In Australia, and elsewhere, community food networks such as urban gardens, community supported agriculture, farmers’ markets, organic cooperatives, food charities and “fair food” organizations are important civil society stakeholders who actively confront food system inequalities such as food insecurity and food waste. These organizations emphasize equitable access to food that is ecologically sustainable, healthy and fairly produced, exchanged and consumed (i.e. food justice). This differentiates them from mainstream food security approaches and provides a potentially progressive framework for thinking about alternative food futures. This paper presents a sociological analysis of community “fair food” initiatives in Brisbane, Australia as a means of expanding SDG2 Zero Hunger to encompass local priorities. Following the presentation of a broad typology of initiatives, the paper will analyze selected case studies in terms of their: (a) personal and collective visions for future food systems, and (b) activities and outcomes related to food justice and food access. How do these place-based narratives connect to global sustainability goals? Findings indicate that more equitable food access is pursued in missions and activities that seek to build and connect (a) values of food justice, sovereignty, citizenship, farmer-consumer solidarity, empowerment and community control of food systems, with (b) solving practical problems associated with local ecological food production, reduction or redistribution of food waste, providing low-cost food to vulnerable groups, and restructuring finance. Scaling up to influence policy and financing remains a key challenge. These initiatives demonstrate significant synergies between ecological, social and economic values that are central to localising the SDGs.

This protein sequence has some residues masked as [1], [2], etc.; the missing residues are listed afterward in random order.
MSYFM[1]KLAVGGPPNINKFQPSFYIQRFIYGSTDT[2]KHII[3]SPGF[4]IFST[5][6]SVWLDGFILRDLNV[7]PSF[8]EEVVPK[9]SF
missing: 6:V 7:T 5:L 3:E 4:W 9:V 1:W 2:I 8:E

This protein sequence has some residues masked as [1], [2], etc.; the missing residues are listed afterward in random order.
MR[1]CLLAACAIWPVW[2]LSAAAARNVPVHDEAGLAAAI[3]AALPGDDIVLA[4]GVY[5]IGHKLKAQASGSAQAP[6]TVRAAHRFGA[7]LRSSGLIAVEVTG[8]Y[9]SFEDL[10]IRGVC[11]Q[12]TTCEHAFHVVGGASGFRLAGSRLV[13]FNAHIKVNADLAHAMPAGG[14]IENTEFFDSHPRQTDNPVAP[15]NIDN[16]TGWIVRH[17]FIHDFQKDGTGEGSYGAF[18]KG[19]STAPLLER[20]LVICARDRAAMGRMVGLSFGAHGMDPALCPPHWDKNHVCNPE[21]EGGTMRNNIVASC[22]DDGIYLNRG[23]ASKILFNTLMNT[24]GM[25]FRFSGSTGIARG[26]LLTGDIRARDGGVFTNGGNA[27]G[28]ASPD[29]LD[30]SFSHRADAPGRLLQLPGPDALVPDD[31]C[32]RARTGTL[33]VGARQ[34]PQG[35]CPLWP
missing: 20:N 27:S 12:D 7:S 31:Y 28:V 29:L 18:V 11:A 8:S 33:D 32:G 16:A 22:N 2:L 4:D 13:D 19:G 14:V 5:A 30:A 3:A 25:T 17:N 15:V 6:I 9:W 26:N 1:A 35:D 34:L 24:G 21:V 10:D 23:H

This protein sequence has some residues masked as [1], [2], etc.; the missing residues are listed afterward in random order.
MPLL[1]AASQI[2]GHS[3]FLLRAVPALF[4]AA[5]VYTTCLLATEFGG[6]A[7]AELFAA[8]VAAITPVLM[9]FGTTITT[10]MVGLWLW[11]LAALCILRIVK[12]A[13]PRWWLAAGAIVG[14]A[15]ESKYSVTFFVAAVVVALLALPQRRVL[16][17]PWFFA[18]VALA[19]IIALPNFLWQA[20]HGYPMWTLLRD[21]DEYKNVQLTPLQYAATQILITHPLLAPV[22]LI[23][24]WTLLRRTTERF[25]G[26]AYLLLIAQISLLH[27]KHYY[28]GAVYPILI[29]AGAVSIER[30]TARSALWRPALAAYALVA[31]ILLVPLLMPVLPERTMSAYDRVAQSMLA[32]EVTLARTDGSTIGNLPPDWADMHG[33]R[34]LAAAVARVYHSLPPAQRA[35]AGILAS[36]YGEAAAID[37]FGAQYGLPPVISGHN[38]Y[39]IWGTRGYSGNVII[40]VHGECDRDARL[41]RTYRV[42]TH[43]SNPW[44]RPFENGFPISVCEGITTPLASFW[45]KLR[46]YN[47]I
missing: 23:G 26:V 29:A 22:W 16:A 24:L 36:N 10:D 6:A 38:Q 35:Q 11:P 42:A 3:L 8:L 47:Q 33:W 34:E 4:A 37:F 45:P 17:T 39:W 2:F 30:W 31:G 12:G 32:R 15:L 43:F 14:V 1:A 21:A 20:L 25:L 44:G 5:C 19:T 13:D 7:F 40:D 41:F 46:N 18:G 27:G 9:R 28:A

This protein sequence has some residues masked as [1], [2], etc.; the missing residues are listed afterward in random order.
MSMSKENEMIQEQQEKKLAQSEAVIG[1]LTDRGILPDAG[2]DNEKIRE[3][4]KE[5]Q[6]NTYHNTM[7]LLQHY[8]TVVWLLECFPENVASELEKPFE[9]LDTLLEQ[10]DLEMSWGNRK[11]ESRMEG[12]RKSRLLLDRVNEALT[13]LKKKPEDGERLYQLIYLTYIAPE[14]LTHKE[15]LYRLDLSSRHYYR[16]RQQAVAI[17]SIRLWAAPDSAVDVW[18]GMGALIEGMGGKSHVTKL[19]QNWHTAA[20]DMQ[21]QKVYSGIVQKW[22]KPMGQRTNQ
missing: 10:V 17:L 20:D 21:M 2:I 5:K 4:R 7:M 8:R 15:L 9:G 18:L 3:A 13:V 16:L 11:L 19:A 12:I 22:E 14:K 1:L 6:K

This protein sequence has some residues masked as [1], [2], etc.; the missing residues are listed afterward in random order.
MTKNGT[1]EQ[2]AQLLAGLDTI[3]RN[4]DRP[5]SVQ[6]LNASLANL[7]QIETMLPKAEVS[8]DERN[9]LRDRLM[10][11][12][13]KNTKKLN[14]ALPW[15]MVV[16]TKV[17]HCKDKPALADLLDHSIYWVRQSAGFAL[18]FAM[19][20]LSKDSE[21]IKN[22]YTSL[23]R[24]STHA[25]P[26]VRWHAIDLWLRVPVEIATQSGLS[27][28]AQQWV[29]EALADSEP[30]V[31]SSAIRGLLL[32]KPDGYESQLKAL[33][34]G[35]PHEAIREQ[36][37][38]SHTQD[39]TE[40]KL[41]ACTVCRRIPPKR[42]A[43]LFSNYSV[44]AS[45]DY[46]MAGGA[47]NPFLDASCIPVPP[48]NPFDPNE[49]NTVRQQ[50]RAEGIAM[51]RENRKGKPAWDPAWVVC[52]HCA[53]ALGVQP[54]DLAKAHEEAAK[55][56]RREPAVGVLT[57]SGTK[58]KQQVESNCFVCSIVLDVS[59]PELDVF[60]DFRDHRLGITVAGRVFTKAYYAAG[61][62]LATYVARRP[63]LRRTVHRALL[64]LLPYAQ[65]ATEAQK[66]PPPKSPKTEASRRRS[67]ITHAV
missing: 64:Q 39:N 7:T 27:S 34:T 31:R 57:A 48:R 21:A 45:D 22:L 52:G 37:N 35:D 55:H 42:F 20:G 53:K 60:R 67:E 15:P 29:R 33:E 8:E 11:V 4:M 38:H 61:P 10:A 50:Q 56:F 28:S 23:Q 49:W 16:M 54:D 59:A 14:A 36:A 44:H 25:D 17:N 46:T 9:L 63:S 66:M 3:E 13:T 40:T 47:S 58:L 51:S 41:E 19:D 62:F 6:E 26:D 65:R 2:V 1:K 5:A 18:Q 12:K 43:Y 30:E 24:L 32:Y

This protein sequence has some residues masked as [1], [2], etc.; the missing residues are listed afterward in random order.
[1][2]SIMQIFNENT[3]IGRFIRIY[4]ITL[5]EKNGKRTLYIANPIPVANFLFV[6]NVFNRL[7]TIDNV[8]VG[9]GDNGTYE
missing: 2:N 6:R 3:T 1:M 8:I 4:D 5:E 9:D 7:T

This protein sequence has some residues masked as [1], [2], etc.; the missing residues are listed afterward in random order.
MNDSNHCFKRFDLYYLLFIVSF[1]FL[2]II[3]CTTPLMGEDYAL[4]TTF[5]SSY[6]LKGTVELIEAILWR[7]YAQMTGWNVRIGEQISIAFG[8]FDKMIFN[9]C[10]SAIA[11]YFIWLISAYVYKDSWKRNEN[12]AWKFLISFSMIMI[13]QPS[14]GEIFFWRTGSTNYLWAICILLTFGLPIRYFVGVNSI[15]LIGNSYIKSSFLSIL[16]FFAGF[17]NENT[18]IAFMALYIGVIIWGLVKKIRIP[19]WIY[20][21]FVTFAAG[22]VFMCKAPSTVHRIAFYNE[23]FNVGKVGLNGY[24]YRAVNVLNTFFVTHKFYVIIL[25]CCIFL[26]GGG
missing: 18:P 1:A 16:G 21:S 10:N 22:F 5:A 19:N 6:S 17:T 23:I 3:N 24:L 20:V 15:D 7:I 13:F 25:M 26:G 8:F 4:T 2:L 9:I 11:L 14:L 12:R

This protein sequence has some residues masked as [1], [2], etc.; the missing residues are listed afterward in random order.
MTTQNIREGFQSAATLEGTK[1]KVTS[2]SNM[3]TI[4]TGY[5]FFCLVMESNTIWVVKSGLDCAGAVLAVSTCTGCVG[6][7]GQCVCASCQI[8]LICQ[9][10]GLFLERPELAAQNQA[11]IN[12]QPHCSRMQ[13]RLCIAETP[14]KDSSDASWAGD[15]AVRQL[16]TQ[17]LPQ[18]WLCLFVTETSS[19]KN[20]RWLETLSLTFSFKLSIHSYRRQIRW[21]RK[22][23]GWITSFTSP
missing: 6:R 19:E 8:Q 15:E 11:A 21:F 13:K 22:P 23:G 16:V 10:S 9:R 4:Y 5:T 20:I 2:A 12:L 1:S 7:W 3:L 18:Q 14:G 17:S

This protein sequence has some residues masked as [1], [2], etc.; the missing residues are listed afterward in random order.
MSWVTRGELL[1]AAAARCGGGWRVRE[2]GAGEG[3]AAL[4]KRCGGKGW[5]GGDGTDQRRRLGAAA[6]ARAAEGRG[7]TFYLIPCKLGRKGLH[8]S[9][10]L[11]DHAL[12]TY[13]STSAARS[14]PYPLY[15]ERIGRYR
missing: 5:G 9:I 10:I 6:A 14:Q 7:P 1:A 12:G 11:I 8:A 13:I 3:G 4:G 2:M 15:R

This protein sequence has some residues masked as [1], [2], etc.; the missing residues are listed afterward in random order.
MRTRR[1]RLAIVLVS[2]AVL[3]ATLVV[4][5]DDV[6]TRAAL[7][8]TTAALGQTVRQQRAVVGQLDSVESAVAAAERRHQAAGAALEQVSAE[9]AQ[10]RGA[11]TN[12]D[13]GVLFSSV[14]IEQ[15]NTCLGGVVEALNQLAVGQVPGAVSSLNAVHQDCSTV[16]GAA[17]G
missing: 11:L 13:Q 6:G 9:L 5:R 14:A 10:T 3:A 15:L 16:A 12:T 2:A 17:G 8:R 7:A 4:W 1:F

SOURCE: Smith, Kiah. “Localizing SDG2 Zero Hunger through “Fair Food” in Australia.” Journal of Poverty Alleviation & International Development, Dec 2019, Vol. 10 Issue 2, p135-148. 14p.
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